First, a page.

and the company sold twice

as many as any of its other products.

That can happen at any product launch event,

but Bernie Lofchick believes it’s that one-of-a-kind presentation

that sets the product apart.

Knowing is not enough!

You must take action. — Tony Robbins



The number one reason people fail in life is

because they listen to their friends,


and neighbors. — Napoleon Hill

Again, I encourage you to flexibly apply this tactic

to your own situation.

For example,

if you are working at a ladies clothing store

and your customer is hesitating about which dress to choose.

If you are a sensitive person,

then in just a few minutes of contact with customers,

you will know what their preferences are.

Most stores stock unique outfits just

for customers with different tastes.

For customers who are still hesitant,

and at the right time

certainly not when you have just introduced them

to three or four outfits

you should say to them:

“I remember something

I’m sure it’s what you’re looking for.

I guarantee that when your husband

[or boyfriend] sees you in this outfit,

they will say ‘Oooh’ or ‘Aaa’.

And this is our ‘Oooh’ or ‘Aaa’ outfit.”

Surely this tactic will work for some customers.

You can also use this tactic if you want

to showcase a truly stunning home

or are selling a car with a one-of-a-kind look.

It also works great for showcasing dazzling jewelry sets,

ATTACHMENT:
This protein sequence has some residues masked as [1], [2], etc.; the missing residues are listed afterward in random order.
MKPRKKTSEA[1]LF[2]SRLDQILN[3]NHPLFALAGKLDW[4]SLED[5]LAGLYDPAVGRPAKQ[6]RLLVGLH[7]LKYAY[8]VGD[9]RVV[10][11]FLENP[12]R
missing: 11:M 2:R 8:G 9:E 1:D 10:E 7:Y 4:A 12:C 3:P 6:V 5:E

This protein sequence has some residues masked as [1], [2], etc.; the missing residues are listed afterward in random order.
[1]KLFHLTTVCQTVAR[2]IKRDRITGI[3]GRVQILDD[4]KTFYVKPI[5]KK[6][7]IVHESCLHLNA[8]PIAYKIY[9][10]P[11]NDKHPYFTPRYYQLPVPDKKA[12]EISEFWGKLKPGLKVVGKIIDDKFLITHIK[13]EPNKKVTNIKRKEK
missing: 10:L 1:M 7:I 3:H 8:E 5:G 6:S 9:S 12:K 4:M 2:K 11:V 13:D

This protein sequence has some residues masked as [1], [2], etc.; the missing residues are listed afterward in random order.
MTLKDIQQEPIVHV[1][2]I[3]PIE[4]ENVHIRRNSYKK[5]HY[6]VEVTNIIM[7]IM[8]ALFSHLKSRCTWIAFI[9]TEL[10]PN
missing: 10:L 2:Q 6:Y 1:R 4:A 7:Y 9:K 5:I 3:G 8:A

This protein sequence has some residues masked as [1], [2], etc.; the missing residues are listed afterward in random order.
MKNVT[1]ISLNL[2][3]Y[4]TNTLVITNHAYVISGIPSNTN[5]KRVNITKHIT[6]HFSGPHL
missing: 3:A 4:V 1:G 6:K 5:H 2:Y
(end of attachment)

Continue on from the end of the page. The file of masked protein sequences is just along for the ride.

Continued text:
inspirational paintings

and much more.

Warm, descriptive words create images

and sounds that have a significant impact on customer decisions.

Yes, words really do make a big difference

and you need to become “language experts” too.

You have to learn how to use them

so that it is very effective to be able to use all your abilities

to achieve the peak success in your sales career.

It’s not the events of our lives that shape us,

but our beliefs as to what those events mean. — Tony Robbins




I. “Selling” gives you the benefits of obstacles

and teaches you how to take advantage of them in your work.

II. Helps you distinguish different types of customers

and how to work with each type of customer.

III. Introduces questioning techniques in sales situations

and gives you some specific questions.

IV. Encourages you to be a little bold even reckless in certain situations.

strategies and sequences

Assumption” Tactic “Testing”

Tactic “Four Questions”

The “Speaking Notebook”

Tactic “Safety Valve”

Tactic Back to “Alternatives”

Tactic “Wheeler Which” The “forced”

Tactic “Similar Product”

Tactic “Deserves”

Tactics Apply “reasons and excuses”

Tactic of “giving a choice”

Back to the “binding” tactic “loyalty” tactic “disclosure”

Tactics for making “secondary decisions”

Tactics for “tennis rackets”

Tactics “Ben Franklin”

Tactics “magic”

“Imagine” Tactic “Hold Hat in Hand”

Tactic “My Mom Says”

Tactic of “Accepting Pressure”

Failure cannot cope with persistence. — Napoleon Hill



It’s not resources but resourcefulness

that ultimately makes the difference. — Tony Robbins

The word “oppose” itself is enough

to create an underlying fear in the minds

of the most volatile

or the novice salesperson.

But in fact,

it creates excitement to work.

Because as I will mention later,

once a customer makes an objection,